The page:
Definitions for Apprehensionˌæp rɪˈhɛn ʃən
This page provides all possible meanings and translations of the word Apprehension
apprehension, apprehensiveness, dread(noun)
fearful expectation or anticipation
"the student looked around the examination room with apprehension"
understanding, apprehension, discernment, savvy(noun)
the cognitive condition of someone who understands
"he has virtually no understanding of social cause and effect"
apprehension, arrest, catch, collar, pinch, taking into custody(noun)
the act of apprehending (especially apprehending a criminal)
"the policeman on the beat got credit for the collar"
The physical act of seizing or taking hold of; seizure.
The act of seizing or taking by legal process; arrest.
The act of grasping with the intellect; the contemplation of things, without affirming, denying, or passing any judgment; intellection; perception.
Opinion; conception; sentiment; idea.
The faculty by which ideas are conceived or by which perceptions are grasped; understanding.
Anticipation, mostly of things unfavorable; dread or fear at the prospect of some future ill.
Origin: From apprehensio, compare with French appréhension. See apprehend.
the act of seizing or taking hold of; seizure; as, the hand is an organ of apprehension
the act of seizing or taking by legal process; arrest; as, the felon, after his apprehension, escaped
the act of grasping with the intellect; the contemplation of things, without affirming, denying, or passing any judgment; intellection; perception
opinion; conception; sentiment; idea
the faculty by which ideas are conceived; understanding; as, a man of dull apprehension
anticipation, mostly of things unfavorable; distrust or fear at the prospect of future evil
In psychology, apprehension is a term applied to a model of consciousness in which nothing is affirmed or denied of the object in question, but the mind is merely aware of it. "Judgment" "is an act of the mind, specifically different from simple apprehension or the bare conception of a thing". "Simple apprehension or conception can neither be true nor false." This distinction provides for the large class of mental acts in which we are simply aware of, or "take in" a number of familiar objects, about which we in general make no judgment, unless our attention is suddenly called by a new feature. Or again, two alternatives may be apprehended without any resultant judgment as to their respective merits. Similarly, G.F. Stout stated that while we have a very vivid idea of a character or an incident in a work of fiction, we can hardly be said in any real sense to have any belief or to make any judgment as to its existence or truth. With this mental state may be compared the purely aesthetic contemplation of music, wherein apart from, say, a false note, the faculty of judgment is for the time inoperative. To these examples may be added the fact that one can fully understand an argument in all its bearings, without in any way judging its validity. Without going into the question fully, it may be pointed out that the distinction between judgment and apprehension is relative. In every kind of thought, there is judgment of some sort in a greater or less degree of prominence.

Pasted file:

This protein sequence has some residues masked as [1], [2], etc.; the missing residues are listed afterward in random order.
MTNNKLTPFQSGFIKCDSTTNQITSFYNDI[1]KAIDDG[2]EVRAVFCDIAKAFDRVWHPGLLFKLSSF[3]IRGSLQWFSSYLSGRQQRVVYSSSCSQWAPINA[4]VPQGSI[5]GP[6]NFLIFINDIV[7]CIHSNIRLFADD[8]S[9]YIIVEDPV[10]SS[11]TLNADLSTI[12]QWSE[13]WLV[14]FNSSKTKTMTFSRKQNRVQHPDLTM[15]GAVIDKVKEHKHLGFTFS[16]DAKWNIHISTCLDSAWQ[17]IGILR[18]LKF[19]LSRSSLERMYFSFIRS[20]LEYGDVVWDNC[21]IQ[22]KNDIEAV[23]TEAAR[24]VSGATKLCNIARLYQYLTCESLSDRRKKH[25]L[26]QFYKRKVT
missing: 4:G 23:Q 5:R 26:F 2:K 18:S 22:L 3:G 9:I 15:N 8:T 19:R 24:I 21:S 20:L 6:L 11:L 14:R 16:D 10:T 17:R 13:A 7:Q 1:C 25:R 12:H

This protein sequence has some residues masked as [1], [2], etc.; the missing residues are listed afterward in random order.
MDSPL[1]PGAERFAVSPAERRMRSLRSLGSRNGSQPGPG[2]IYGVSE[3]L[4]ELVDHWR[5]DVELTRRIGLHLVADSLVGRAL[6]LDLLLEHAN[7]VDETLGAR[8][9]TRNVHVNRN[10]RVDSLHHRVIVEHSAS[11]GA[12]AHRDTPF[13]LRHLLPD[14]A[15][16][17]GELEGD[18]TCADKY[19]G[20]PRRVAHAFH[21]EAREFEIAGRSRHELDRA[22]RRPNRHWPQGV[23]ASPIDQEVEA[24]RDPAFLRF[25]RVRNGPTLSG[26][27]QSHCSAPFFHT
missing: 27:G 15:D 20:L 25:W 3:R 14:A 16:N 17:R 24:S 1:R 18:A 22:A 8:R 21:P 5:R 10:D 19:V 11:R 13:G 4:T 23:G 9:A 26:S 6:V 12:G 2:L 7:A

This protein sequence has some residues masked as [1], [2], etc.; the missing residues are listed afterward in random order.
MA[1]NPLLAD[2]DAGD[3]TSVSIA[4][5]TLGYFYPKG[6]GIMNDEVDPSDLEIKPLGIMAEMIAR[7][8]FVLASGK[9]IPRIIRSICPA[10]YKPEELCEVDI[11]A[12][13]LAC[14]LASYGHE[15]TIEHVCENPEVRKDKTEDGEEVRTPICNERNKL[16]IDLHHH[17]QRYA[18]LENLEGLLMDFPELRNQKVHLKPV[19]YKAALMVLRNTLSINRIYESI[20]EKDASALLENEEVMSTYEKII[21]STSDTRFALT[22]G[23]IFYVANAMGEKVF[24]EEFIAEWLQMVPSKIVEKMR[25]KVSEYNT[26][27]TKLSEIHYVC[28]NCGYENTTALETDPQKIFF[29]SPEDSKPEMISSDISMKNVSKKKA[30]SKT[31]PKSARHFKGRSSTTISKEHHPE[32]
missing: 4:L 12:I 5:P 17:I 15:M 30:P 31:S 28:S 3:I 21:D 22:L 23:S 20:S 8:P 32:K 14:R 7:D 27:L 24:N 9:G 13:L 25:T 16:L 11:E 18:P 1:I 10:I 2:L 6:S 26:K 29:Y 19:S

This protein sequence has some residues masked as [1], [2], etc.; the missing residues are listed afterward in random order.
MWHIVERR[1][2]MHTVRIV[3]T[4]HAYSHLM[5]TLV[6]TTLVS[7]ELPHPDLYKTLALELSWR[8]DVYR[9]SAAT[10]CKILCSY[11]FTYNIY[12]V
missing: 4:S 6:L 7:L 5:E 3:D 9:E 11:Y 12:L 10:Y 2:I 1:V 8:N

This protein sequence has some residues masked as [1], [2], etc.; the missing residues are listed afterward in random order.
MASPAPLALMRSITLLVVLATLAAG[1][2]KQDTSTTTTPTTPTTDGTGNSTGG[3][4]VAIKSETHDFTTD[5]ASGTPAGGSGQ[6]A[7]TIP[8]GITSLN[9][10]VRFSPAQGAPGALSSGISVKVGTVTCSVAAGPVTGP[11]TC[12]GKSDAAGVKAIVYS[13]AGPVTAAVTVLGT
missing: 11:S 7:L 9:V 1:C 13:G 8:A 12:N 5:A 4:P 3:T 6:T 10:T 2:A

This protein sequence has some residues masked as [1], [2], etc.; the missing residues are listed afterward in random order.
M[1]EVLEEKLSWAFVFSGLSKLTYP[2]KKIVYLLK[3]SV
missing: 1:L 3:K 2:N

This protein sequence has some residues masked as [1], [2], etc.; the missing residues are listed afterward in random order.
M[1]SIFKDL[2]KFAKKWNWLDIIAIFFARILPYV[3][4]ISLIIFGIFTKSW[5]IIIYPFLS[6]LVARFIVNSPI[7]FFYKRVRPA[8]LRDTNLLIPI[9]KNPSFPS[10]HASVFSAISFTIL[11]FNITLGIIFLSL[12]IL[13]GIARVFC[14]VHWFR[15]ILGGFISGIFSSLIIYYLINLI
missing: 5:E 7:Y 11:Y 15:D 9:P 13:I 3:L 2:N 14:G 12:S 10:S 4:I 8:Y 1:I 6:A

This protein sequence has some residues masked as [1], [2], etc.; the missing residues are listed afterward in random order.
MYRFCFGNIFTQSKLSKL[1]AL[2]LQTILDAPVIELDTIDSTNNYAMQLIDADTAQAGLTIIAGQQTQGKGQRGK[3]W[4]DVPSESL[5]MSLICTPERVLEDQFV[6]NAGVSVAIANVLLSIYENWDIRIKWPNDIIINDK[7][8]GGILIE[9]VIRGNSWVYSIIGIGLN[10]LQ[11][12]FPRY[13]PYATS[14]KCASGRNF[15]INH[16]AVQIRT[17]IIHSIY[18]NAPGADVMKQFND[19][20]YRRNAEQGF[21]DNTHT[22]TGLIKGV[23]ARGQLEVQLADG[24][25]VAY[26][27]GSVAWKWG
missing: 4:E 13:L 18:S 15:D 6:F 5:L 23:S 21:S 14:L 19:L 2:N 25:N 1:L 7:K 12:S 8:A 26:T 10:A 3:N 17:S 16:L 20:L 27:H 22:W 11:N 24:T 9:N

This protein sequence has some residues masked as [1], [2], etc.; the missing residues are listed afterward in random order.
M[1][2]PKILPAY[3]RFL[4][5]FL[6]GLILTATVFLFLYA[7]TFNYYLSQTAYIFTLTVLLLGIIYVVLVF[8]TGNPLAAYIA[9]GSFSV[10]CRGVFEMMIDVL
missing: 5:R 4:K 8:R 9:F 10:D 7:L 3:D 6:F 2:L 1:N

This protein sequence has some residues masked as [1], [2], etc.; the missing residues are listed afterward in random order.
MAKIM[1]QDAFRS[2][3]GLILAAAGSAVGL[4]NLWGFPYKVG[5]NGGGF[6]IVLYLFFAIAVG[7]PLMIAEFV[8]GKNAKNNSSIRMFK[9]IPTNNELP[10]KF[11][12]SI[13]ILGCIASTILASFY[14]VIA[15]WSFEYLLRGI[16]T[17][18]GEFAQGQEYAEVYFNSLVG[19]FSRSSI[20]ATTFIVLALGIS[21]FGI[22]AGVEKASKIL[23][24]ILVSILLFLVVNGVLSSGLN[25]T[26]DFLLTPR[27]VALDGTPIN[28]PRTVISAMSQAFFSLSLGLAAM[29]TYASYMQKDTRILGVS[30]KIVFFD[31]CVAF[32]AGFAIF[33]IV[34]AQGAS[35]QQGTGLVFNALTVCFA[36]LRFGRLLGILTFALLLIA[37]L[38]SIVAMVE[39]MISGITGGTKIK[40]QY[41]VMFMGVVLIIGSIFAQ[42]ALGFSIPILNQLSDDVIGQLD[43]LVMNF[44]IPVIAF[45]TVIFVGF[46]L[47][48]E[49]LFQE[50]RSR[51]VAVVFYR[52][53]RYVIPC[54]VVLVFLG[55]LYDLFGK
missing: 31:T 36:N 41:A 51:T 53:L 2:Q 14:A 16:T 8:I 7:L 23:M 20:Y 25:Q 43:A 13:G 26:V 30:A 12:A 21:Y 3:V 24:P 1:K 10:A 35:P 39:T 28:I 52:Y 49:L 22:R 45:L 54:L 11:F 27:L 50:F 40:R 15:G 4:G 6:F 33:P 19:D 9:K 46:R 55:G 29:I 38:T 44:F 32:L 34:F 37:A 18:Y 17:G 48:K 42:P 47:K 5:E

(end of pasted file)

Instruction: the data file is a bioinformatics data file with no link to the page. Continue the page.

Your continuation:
Translations for Apprehension
From our Multilingual Translation Dictionary
- арест, хващане, мнение, представа, разбиране, схващане, задържане, опасениеBulgarian
- obava, pochopeníCzech
- aprensión, arrestoSpanish
- ymmärrys, ymmärtäminen, ottaminen, aavistus, käsitys, pidätys, pidättäminenFinnish
- verstand, begrip, vastgrijpen, grijpen, gezichtspunt, angst, vrees, begrijpen, visie, arrestatie, opinieDutch
- arest, arestare, idee, opinie, pricepere, concepție, înțelegere, părere, aprehensiuneRomanian
- понимание, представление, арест, опасение, мнение, осмысление, задержание, хватаниеRussian
- shvaćanje, poimanje, hapšenje, strepnja, arestSerbo-Croatian
- farhåga, fruktan, oroSwedish
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"Apprehension." Definitions.net. STANDS4 LLC, 2015. Web. 27 Feb. 2015. <http://www.definitions.net/definition/Apprehension>.